I am not religious. ((If I practiced any religion, I guess, it would be Judaism… given that I am Jewish…
Until a certain point in my life I adhered to the “religion” of dialectic materialism, which teaches that matter is the defining and spirit is secondary. I even argued with my Jewish philosophy teacher.
I admit, I am not smart enough to even know what that means. That is what I learned. The words.
All my life I hated Christians. Automatically.
I am just, maybe the first time, looking why. Jews are hated automatically. I have been thinking about that, digging into that more and more. I am starting to have a deep understanding why, and I have stopped blaming the Christians.
This article has been immensely helpful in accessing my own feeling what it is that I find distasteful in Christians.
We, I am getting clearer… The hardest thing to know for human is themselves.)) And yet, I have learned, over the years, from Christian religious booklets and articles.
This article has allowed me to understand what happens to a person when they decide to pay me for their starting point measurements… and what happens when they receive it.
Read this article, and I’ll continue explaining what I learned after this quoted article.
Why Do We Major in the Minors?
from R.C. Sproul May 14, 2016 Category: Articles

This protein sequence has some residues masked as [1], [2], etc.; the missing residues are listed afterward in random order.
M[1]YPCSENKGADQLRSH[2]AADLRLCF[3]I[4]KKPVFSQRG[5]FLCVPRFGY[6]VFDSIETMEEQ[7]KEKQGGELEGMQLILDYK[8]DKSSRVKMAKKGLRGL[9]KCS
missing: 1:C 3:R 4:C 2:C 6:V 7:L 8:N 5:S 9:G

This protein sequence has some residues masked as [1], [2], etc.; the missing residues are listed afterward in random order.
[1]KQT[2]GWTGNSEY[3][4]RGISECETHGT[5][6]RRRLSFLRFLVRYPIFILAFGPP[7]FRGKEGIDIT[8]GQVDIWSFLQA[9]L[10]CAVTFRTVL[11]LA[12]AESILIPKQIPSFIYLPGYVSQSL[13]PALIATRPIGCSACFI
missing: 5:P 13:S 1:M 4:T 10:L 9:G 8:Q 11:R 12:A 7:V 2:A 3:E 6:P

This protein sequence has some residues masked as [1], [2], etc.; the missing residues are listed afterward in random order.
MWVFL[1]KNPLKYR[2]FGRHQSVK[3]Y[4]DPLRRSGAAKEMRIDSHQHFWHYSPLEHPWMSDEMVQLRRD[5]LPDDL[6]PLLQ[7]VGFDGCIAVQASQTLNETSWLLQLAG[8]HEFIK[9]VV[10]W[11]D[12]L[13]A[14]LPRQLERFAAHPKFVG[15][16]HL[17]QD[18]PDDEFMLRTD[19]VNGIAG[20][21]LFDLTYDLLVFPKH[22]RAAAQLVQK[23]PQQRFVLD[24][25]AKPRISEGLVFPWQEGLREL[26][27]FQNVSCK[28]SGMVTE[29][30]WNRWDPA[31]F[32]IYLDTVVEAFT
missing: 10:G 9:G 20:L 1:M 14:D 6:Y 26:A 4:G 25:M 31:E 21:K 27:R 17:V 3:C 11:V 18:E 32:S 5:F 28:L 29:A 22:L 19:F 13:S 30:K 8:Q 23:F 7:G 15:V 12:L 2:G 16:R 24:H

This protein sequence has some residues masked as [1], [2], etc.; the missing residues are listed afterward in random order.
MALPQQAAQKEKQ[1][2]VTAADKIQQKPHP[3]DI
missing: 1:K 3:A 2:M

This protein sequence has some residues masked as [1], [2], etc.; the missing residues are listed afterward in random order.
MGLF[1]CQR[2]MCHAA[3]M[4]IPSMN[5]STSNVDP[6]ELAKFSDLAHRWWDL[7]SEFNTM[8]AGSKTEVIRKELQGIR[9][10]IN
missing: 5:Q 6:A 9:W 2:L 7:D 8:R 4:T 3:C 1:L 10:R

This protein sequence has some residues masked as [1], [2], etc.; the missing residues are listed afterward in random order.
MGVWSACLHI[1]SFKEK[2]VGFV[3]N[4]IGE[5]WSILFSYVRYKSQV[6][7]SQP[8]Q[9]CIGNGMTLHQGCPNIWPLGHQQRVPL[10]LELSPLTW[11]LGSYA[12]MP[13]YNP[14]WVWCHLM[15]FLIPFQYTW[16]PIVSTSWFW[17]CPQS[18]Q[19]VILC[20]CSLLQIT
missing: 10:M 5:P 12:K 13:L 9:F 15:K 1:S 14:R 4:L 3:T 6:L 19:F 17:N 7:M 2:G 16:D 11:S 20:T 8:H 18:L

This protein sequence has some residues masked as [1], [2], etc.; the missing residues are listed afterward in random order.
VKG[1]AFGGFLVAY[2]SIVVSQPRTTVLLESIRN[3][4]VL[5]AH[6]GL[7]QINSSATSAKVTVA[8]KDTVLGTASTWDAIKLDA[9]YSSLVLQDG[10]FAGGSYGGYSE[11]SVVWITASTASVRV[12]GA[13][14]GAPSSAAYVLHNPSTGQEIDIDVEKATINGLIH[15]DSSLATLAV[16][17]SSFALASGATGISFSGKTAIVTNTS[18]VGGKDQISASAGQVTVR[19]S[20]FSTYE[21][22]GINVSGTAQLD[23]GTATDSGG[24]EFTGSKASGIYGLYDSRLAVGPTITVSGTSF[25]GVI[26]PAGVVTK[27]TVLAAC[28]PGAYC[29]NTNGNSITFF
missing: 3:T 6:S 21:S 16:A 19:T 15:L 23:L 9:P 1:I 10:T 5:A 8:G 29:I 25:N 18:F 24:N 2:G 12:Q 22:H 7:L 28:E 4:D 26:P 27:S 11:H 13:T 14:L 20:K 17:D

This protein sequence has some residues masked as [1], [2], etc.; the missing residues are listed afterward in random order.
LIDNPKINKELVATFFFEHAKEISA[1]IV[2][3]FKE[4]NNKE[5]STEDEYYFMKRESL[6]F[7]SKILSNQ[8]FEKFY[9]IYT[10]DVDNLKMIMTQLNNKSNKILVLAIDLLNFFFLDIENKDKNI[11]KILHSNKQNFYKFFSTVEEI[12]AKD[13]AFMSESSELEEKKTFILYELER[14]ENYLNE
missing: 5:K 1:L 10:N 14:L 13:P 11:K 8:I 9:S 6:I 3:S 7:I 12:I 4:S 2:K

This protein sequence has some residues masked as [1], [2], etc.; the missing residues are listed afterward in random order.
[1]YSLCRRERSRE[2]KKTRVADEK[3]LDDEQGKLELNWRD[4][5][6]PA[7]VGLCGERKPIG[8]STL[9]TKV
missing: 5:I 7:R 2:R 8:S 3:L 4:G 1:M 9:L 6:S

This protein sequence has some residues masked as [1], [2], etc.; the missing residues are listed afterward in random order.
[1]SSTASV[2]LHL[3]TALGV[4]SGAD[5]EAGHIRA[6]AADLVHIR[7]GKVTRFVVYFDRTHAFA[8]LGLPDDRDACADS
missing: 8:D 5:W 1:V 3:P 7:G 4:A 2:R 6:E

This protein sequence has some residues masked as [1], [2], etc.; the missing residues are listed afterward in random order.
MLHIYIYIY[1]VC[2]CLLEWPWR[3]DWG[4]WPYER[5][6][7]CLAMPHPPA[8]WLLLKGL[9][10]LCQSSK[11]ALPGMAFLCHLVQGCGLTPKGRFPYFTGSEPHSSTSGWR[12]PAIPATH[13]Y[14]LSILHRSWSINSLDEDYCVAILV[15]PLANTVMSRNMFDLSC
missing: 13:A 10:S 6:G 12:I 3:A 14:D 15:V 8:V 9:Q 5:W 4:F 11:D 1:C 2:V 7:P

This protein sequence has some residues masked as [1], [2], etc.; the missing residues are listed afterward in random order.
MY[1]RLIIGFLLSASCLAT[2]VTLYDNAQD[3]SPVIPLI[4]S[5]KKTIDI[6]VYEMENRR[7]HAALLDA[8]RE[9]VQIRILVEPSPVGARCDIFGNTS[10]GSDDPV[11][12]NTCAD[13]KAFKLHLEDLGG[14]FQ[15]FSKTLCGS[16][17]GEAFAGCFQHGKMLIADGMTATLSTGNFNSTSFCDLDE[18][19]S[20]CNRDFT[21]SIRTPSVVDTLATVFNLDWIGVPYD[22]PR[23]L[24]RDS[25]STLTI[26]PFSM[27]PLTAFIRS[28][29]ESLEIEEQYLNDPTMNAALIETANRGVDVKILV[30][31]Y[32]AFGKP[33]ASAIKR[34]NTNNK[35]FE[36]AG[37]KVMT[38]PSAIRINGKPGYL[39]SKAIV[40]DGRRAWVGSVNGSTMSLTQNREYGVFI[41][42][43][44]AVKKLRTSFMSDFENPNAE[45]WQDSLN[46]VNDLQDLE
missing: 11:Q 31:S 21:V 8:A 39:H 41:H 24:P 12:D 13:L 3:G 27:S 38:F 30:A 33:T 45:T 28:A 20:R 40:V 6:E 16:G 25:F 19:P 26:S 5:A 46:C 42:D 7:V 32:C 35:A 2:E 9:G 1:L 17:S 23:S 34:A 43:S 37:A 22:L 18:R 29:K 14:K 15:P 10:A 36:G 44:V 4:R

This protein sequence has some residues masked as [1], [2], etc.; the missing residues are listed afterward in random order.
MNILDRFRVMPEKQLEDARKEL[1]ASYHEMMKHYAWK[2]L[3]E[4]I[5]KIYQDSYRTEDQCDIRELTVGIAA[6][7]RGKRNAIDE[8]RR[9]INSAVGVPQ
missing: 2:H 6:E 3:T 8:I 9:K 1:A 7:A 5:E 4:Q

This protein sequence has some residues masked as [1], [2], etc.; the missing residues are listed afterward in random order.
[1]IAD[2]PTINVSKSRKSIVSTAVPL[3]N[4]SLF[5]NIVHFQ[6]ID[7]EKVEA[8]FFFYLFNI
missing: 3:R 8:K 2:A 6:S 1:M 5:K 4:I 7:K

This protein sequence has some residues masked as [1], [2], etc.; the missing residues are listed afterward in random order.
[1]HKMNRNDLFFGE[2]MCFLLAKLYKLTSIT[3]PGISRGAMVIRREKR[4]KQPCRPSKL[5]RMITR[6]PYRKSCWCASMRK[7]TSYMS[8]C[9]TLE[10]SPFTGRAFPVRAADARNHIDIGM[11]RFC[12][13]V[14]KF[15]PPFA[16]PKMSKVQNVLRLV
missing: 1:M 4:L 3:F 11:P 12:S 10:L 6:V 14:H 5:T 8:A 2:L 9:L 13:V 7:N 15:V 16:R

The Pharisees distorted the emphasis of biblical righteousness to suit their own behavioral patterns of self-justification.
Jesus frequently confronted the Pharisees on this point. Jesus said to them, “You tithe mint and dill and cumin, and have neglected the weightier matters of the law: justice and mercy and faithfulness” (Matt. 23:23a).
On numerous occasions, Jesus acknowledged that the Pharisees scrupulously obeyed some points of the law. They paid their tithes, they read their Scriptures, they did a host of things the law required–and Jesus commended them for their actions, saying, “These you ought to have done” (Matt. 23:23b).
However, it was the emphasis that was out of kilter. They scrupulously tithed, but in doing so they used their obedience to this lesser matter as a cloak to cover up their refusal to obey the weightier matters of justice and mercy. That distortion occurs today.
It is much more difficult to measure the disposition of our hearts than it is to measure the number of movies we attend